Today’s date marks the octave of the Assumption, the traditional feast of the Immaculate Heart of Mary, a feast moved to earlier in the year in the modern calendar and lowered to an optional memorial. It is a shame for the feasts of the Assumption and the Immaculate Heart to have been thus divorced from each other in modern times, as the traditional date allows the Church more time to dwell on the glories of Mary, the wonders of the Assumption, and the role which she now plays in her celestial throne.
Dom Gueranger writes on this point in his commentary for the Octave day of the Assumption: “the immensity of grace and merit, whereby the Blessed Virgin’s supernatural perfection stands quite apart from all others, gives us a right to conclude that she has an equal supereminence in glory, which is always proportioned to the sanctity of the elect.” Indeed, the glories of her Assumption into heaven are matched only by the continuous act of love whereby she makes intercession for her children here below, from the tenderness of her Immaculate Heart.
“Mary desires nothing in heaven, and has nothing to desire,” writes St. Alphonsus. No other creature could be, or is, more closely united with God than she is. Having been assumed into the heavenly glory, the communion of hearts spills out as the outpouring of graces upon those desirous of following Christ. For the love which the Immaculate Heart has first and foremost for God, has a secondary element, namely that all those on earth respond to the divine call, and heed the will of God.
Mary desires that all come to love and imitate her Son, just as she loved and accompanied Him during His salvific mission of redemption. It is the natural response of her heart, for since she is so filled with the love of God, she cannot but will that all come to love Him as she does.
Having this feast after the Assumption therefore highlights this element of Mary’s work of mediation, for the saints and theologians teach that being “even nearer to God, she better knows our miseries, and her pity for us is greater while she is better able to help us.”
“Let us not fear that, amidst the great interests of the spreading of God’s Kingdom, she will forget our littleness or our miseries,” encourages Dom Gueranger. “She knows all that takes place in the obscurest corners, in the furthest limits of her immense domain…On the other hand, we must believe that her charity could not possibly be defective: as her love of God surpasses the love of all the elect, so the tenderness of all mothers united, centered upon an only child, is nothing to the love wherewith Mary surrounds the least, the most forgotten, the most neglected of all the children of God, who are her children too.”
The reign of the Immaculate Heart is one of utmost dedication to God, and one in which the humble virgin points always to Him, and never to herself. Despite receiving the most singular graces, the terrible honour of participating in the act of redemption, and being assumed into heaven, Mary does not take any of this glory unto herself. Rather, the feast of the Immaculate Heart is a reminder of how still in heaven, her life is dedicated to the love and service of God, to union with her Son, and being the channel of graces bestowed by the Holy Spirit upon all below.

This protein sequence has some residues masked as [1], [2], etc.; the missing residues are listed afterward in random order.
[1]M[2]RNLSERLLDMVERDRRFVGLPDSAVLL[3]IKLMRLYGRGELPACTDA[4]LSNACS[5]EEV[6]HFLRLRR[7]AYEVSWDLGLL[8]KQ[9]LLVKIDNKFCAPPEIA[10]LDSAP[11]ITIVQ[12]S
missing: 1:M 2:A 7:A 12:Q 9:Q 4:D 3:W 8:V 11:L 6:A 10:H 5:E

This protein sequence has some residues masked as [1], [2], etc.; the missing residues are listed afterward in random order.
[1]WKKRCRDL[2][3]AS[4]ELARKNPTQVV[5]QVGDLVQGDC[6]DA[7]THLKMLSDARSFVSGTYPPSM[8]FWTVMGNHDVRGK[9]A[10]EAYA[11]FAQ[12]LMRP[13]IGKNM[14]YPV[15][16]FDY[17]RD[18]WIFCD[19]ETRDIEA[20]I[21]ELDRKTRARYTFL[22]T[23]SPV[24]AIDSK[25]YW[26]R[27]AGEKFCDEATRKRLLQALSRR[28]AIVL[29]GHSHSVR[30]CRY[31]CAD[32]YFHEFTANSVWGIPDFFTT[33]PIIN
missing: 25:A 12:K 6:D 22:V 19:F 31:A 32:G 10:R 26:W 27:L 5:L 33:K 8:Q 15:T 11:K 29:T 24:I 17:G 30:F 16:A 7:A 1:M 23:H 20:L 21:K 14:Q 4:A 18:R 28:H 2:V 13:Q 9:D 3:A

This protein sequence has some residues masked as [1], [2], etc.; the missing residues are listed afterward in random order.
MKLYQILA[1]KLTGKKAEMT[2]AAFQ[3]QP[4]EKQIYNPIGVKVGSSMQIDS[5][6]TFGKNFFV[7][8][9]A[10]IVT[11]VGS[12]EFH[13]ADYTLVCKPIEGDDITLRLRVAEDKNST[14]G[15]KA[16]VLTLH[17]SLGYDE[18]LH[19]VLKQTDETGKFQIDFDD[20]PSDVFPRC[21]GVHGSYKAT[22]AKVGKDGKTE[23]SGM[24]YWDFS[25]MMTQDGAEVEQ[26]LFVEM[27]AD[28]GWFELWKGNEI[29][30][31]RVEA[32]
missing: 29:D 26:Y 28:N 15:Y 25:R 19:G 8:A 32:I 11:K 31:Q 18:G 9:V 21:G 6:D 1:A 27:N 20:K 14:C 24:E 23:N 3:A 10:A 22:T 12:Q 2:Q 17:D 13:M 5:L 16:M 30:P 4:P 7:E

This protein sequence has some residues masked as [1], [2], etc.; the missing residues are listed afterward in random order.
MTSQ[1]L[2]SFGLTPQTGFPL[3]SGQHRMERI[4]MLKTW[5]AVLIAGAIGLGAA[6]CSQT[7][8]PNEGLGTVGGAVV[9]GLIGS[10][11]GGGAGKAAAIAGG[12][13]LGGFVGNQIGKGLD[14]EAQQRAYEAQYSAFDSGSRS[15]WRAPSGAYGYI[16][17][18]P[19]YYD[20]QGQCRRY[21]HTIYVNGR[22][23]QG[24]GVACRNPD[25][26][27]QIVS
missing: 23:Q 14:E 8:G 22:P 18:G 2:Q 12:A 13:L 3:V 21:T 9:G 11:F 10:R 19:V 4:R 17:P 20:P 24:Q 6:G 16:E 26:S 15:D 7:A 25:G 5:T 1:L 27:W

The French Mariologist Pere Neubert notes this aspect in his discourse on the Assumption: “By the very fact that the Assumption makes us realise better how Mary is our Mother, how close she is to us, how well she knows our prayers and our needs, how warmly she sympathises with us in our joys and in our trials – this mystery also makes u understand more fully her will to save all her children in this world and realise better he earnest desire to have us aid her in the accomplishment of this mission.”
The outpouring of love and grace from the Immaculate Heart of Mary is the natural consequence not only of the Assumption, but of her Immaculate Conception, her perpetual virginity, her Divine Maternity, and her co-operation in the redemption. Each of these honours and graces of Mary are oriented towards God, and the fulfilment of His will. Each action which she performs, is an act whereby she unites her will to His, always desirous of the salvation of souls and the glorification of almighty God.
It is important to thus dwell on the mystery of the Immaculate Heart at this juncture in the Church’s calendar, for as Dr. Kwasnieswki notes: “She is borne into heaven to emulate, enter into, and extend as Mediatrix of all graces the intercessory role of Jesus Christ, the one Mediator between God and man. Clearly the Ascension and the Assumption in the tradition of spiritual theology (one need only look at the homilies of St. Bernard of Clairvaux) are about Jesus and Mary going to the throne of God to make intercession for us—obviously in two different ways.”
Small wonder therefore that St. Alphonsus closes his discourse on the Assumption, by making reference to the mediation which Mary continues to perform from her heavenly throne. Her mission of glorifying God and bringing souls to Christ does not end with her Assumption, but in many ways intensifies, as she now channels graces to all who offer earnest petition, as noted in the words of the Memorare:
Remember O most gracious Virgin Mary, that never was it known that anyone who fled to thy protection, implored thy help, or sought thine intercession was left unaided.
Inspired by this confidence, I fly unto thee, O Virgin of virgins, my mother; to thee do I come, before thee I stand, sinful and sorrowful. O Mother of the Word Incarnate, despise not my petitions, but in thy mercy hear and answer me.